• Horizontal offset: This attribute regulates the shadow’s horizontal location. It accepts both positive (+) and negative values (-). While negative (+) sets the shadow on the left side of the box, positive (+) sets it on the right.
  • Vertical offset: This property is used to describe the position of the shadow’s vertical value. V stands for vertical. The box’s shadow is set above it using a negative value, while its shadow is set below it using a positive value.
  • Blur: Although this trait is optional, it will be necessary for this essay. It only serves to obfuscate (blur) the box.
  • Spread: This affects the size of the shadow.
  • Color: As its name implies, it’s utilized to provide additional tones to the shadow as needed.
  • Inset: we may use this property to generate a shadow inside an element.
  • Initial: This option is used to reset the box-shadow property to its default value.

Open Source Session Replay

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Neumorphic shadows

By using commas to divide the values for the box shadow, numerous shadows can be applied. One value for each side of the box can be concatenated up to four times. The basic implementation looks like this:

    box-shadow: -H - Blur-radius color(rgba(0,0,0,0.5)),
                 H V Blur-radius color(rgba(0,0,0,0.5));
    //INSET
    box-shadow: inset Horizontal Vertical Blur-radius color(rgba(0,0,0,0.5)),
                inset -Horizontal -Vertical Blur-radius color(rgba(0,0,0,0.5));

Buttons

Buttons are major site elements, and they are responsible for many navigations. You can apply neumorphic designs to buttons in this way:

<body class="Body">
<div class='container'>
    <button class="btn">click me!</button>
</div>
</body>

//CSS
.container {
    height: 100vh;
    display: flex;
    align-items: center;
    justify-content: center;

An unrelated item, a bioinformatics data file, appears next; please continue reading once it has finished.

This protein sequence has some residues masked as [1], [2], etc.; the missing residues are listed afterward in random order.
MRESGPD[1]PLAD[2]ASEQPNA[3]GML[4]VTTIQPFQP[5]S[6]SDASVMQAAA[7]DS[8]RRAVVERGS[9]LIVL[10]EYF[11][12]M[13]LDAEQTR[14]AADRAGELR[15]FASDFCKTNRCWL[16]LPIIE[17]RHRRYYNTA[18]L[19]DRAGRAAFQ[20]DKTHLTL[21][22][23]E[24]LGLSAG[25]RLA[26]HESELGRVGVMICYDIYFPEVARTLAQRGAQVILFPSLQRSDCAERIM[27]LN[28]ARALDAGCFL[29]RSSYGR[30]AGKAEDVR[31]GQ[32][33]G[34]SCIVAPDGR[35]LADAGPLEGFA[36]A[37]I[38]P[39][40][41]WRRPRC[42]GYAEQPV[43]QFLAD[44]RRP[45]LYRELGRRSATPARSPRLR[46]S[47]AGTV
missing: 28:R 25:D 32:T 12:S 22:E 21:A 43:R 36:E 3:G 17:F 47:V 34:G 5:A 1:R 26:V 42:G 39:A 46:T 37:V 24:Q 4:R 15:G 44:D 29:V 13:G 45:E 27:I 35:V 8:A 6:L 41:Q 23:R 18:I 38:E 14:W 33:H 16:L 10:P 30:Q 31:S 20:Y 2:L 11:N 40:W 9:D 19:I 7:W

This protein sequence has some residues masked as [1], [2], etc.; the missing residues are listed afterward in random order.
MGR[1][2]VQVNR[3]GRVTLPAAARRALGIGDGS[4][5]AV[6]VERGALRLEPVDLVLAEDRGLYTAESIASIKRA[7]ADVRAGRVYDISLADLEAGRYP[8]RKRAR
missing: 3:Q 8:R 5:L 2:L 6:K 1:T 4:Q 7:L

}

.Body {
    height: 100vh;
    display: flex;
    justify-content: center;
    align-items: center;
    background-color: #e0e0e0;
}

button {
    border-radius: 20px;
    border: none;
    outline: none;
    font-size: 12px;
    font-weight: bold;
    padding: 15px 45px;
    margin: 14px;
    letter-spacing: 1px;
    text-transform: uppercase;
    cursor: pointer;
    transition: transform 80ms ease-in;
}

.btn {
    box-shadow: -5px -5px 10px rgb(207, 206, 206), 5px 5px 8px #babebc;
    color: #707070;
}

1

Inputs

We find inputs in almost all applications; it could be WhatsApp, YouTube, Facebook, or Google. It’s only an advantage if you can add neumorphic shadows to them. The below styles help with that:

// HTML
<body class="Body">
    <input type="search" name="" class="input" placeholder="favorite open-replay article">
</body>
// CSS
.input {
  border: 1px solid #fff;
  background-color: #e0e0e0;
  border-radius: 15px;
  padding: 8px;
  box-shadow: 9px 9px 16px rgba(189, 189, 189, 0.6),
    -9px -9px 16px rgba(255, 255, 255, 0.5);
  width: 400px;
  height: 50px;
}

2

Forms

Forms are a CSSmajor part of every application that deals with registration and authentication, so having neumorphic shadows on these would be great. Let’s see what it looks like:

<body class="Body">
  <div class="wrapper">
    <div class="container">
      <div class="sign-in-container">
        <form>
          <h1>Sign In</h1>
          <div class="social-links">
            <div>
              <a href="#"></a>
            </div>
            <div class="replay">
              <div class="img1">
                <a href="#">
                  <img
                    src="https://res.cloudinary.com/crunchbase-production/image/upload/c_lpad,f_auto,q_auto:eco,dpr_1/l1rdsqvpqkkzyhmjqabi"
                    alt=""
                    class="img"
                /></a>
              </div>
            </div>
            <div>
              <a href="#"></a>
            </div>
          </div>
          <span>or use your account</span>
          <input type="email" placeholder="Email" />
          <input type="password" placeholder="Password" />